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Music

Why Thom Yorke sympathises with Bob Dylan

@josephtaysom

Radiohead have lived with a gloomy impression of themselves ever since the surprising global success ‘Creep’. Regardless of what they have created in the years that followed, for many, the band will never be able to shake that image, with certain listeners refusing to see them in a different light.

For a turbulent period of time, Thom Yorke found it challenging to rid himself of the ‘tortured soul’ depiction that became the common consensus. Yorke, in no uncertain terms, felt it was a misconception of the band. However, he found solace in likening it to what Bob Dylan has dealt with throughout his career.

With hindsight on our side, most can see that the Oxfordshire group are one of the most dynamic and versatile bands that Britain has ever produced. However, it took Radiohead a prolonged period for that to become the commonly held opinion.

While critics never questioned their talent, the group were undoubtedly pigeon-holed, and Yorke decided to ignore the noise. If he hadn’t, the issue could have prevented him from being the most authentic version of himself, and his artistry would have suffered as a result. “That consensus probably represents where we were at at one point, but it doesn’t now,” Yorke admitted to Brian Draper in 2004.

Adding: “I think that what tends to happen, with the way the music business puts people across, is that initially everyone is really interested in representing what exactly they see you doing and after that they simply perpetuate it and that becomes the definitive.”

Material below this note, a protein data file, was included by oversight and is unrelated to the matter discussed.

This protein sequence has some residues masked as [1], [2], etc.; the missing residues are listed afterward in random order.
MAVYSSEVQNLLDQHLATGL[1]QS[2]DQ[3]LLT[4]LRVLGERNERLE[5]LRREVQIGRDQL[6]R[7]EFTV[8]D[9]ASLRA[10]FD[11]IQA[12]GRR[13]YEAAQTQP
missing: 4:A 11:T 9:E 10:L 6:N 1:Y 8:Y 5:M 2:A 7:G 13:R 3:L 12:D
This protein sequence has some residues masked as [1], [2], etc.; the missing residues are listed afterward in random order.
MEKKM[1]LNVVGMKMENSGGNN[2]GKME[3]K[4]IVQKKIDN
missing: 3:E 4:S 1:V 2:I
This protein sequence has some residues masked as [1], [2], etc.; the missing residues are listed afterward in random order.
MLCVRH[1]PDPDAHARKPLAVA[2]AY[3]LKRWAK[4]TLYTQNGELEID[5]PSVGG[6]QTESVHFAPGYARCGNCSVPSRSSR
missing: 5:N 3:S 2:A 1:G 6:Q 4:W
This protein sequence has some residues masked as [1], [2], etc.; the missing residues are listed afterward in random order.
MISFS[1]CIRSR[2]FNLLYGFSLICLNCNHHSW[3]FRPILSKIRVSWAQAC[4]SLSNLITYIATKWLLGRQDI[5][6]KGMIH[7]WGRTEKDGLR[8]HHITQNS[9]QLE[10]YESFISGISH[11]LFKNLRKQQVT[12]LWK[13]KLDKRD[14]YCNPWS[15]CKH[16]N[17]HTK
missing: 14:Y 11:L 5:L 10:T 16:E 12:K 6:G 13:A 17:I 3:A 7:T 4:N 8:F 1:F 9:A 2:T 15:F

Yorke then used Dylan as an example and explained: “Like Bob Dylan – you know, there are certain elements of Dylan that are endlessly reproduced, even though most of them happened 40 years ago.

“Obviously, we don’t have it as bad, and there is no point in getting upset about it. During the OK Computer period, it got so silly that I had to make a conscious decision to switch it all off and not worry about it any more.”

He continued, “If you get stuck in other people’s impressions of what you do, it actually starts informing how you carry on – and then you know you’re in trouble, because then you’re part of this noise that actually was nothing to do with you in the first place. Do you know what I mean?”.

Perhaps if Radiohead had emerged through the age of social media, then this unwanted public relations scenario could have been avoided, and they could have shared their true personalities. However, the misconstrued opinion didn’t harm their career in the slightest, and it certainly didn’t have a detrimental impact on Bob Dylan either.